Though these four houses of worship may have lost their congregations, they are enjoying a richly rewarding afterlife
— public gathering places with soaring ceilings and stained-glass windows designed to inspire, tell a story or, at the very least, amuse an unenthusiastic churchgoer during a long sermon. But what happens when the congregations leave? How do you honour a church’s illustrious history even as you give it a new, secular life?
In the following pages, Ottawa Magazine tours four former houses of worship that have been transformed in unexpected ways: a modern-day home, a gathering spot for the city’s cultural movers and shakers, a peaceful recording studio, and a busy climbing gym.
These conversions are endeavours of both will and imagination, with visionary owners prepared to take a chance at rescuing old buildings in need of some serious TLC. But the rewards are also legion. High ceilings are essential to the climbing gym, while the owner of the recording studio raves about the sound quality produced in a building with tongueand-groove walls and ceilings. And though the new congregations of these refurbished buildings may not describe themselves as spiritual, they would freely acknowledge they can’t help being moved by their surroundings. So what does it take to get started? Generally, once a church is no longer used as a sacred space and the sacred objects have been removed, it is no longer considered consecrated. The priest or minister will usually preside over a closing worship ceremony that allows the congregation to celebrate its history and mourn its closing. If a church is considered to be a heritage property, new owners must get approval before altering the building but, on the plus side, may find they’re eligible for a heritage grant to help defray the costs of restoration.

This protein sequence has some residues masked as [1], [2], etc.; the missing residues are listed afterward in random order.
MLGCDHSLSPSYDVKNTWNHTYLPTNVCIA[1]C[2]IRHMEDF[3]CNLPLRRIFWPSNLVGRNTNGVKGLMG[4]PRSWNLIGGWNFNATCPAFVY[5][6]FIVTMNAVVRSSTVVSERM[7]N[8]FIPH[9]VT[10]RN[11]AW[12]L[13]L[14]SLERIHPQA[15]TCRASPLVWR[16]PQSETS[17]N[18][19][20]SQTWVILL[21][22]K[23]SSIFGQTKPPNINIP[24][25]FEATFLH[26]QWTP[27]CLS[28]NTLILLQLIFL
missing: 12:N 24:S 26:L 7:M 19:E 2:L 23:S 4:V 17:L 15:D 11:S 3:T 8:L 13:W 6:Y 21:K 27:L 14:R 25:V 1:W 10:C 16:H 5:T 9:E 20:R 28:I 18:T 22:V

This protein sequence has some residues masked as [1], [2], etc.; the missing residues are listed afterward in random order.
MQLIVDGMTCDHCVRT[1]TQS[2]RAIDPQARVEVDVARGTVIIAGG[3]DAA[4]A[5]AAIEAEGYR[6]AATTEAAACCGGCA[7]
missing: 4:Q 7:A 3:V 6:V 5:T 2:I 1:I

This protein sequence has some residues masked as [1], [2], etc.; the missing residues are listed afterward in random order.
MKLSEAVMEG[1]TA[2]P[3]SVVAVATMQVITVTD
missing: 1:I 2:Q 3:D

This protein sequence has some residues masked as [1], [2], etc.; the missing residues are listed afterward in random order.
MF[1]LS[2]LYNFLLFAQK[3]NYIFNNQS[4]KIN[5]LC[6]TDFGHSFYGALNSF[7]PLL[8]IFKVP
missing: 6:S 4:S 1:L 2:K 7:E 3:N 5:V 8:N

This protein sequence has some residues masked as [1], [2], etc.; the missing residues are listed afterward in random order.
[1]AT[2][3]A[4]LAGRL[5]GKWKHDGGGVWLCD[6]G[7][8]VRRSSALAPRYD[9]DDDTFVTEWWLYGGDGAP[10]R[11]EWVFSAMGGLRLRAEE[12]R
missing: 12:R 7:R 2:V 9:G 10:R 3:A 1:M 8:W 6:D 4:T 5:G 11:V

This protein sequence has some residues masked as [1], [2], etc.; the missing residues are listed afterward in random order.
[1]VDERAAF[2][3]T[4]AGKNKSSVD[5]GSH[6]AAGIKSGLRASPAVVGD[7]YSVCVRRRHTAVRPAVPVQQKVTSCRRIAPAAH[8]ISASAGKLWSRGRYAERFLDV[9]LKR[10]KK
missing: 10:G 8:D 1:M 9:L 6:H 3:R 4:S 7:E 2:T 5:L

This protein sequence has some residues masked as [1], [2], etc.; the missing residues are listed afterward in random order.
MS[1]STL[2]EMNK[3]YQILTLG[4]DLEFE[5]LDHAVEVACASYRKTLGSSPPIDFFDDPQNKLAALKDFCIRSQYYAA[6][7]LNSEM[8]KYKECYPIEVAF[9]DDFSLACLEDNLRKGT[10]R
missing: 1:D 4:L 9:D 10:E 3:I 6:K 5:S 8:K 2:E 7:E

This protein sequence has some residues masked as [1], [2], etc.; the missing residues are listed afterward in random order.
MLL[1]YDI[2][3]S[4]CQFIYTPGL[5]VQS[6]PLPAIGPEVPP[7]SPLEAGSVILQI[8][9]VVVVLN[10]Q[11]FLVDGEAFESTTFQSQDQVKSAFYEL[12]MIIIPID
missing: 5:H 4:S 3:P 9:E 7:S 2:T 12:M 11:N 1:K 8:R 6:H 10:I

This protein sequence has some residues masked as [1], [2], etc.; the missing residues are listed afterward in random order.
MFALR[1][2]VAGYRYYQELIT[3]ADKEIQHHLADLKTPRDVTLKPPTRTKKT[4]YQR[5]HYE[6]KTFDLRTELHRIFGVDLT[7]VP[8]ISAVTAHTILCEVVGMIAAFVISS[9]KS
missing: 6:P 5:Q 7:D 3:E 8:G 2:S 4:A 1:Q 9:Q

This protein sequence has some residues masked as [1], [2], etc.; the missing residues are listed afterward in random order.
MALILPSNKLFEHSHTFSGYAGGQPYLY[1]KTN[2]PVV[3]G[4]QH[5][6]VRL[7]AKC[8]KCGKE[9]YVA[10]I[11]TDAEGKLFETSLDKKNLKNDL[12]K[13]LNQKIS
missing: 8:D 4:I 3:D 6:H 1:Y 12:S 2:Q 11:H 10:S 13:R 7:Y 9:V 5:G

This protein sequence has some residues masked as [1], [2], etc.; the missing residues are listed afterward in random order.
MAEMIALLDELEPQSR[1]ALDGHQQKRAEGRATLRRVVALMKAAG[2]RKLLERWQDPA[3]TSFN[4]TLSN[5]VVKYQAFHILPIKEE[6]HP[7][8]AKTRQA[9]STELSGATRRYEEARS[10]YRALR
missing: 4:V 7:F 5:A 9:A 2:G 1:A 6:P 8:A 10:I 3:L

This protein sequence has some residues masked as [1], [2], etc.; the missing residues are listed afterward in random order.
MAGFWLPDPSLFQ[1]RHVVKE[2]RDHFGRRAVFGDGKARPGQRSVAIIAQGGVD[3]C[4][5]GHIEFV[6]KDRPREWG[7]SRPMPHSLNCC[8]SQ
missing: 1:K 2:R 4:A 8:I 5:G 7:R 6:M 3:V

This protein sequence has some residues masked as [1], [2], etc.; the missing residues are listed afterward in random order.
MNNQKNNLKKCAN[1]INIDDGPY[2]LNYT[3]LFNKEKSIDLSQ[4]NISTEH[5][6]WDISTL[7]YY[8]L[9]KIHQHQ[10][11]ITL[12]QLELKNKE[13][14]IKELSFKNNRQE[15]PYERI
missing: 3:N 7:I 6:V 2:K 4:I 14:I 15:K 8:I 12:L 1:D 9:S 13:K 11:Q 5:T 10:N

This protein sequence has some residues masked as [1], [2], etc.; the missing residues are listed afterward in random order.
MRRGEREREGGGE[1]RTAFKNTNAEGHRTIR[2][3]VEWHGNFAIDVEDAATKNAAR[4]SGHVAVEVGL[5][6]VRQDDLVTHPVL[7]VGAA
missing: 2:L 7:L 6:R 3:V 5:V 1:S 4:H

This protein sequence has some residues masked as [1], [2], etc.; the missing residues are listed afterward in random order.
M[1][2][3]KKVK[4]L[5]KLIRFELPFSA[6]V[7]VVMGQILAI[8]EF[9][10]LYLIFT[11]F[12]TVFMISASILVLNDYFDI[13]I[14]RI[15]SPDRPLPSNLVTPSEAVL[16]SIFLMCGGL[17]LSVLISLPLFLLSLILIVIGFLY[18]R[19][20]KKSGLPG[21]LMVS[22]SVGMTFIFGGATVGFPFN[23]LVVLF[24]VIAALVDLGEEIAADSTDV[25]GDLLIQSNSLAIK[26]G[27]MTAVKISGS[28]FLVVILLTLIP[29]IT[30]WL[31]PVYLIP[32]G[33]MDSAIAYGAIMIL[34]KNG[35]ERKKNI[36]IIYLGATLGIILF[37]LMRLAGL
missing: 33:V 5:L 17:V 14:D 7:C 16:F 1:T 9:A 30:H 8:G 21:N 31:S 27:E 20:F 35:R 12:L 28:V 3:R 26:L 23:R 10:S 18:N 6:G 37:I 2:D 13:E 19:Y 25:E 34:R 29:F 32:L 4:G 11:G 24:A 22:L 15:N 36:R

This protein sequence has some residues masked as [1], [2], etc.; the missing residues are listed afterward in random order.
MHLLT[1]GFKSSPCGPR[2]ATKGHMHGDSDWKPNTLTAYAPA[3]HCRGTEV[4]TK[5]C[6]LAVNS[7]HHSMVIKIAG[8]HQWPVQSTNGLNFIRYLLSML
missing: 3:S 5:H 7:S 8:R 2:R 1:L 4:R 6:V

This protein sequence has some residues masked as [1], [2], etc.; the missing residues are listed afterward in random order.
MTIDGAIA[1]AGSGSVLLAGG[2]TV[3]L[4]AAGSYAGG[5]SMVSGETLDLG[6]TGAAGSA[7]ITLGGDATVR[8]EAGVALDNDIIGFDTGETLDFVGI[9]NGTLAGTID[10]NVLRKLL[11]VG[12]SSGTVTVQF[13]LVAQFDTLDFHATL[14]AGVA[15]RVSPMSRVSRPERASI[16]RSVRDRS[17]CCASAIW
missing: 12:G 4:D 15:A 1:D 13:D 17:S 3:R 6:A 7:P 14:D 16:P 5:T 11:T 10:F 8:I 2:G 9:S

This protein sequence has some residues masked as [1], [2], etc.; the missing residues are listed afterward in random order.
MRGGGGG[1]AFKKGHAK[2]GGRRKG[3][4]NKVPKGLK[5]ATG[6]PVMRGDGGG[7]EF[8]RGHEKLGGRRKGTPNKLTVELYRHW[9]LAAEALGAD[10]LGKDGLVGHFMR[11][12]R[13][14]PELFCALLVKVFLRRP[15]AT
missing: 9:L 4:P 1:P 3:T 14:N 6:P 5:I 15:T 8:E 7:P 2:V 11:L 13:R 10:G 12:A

It takes a certain braveness and vision to take on a church conversion, but the key players behind these bold projects attest that their resurrected spaces continue to fill their original purpose as welcoming houses designed to encourage people to congregate and share ideas.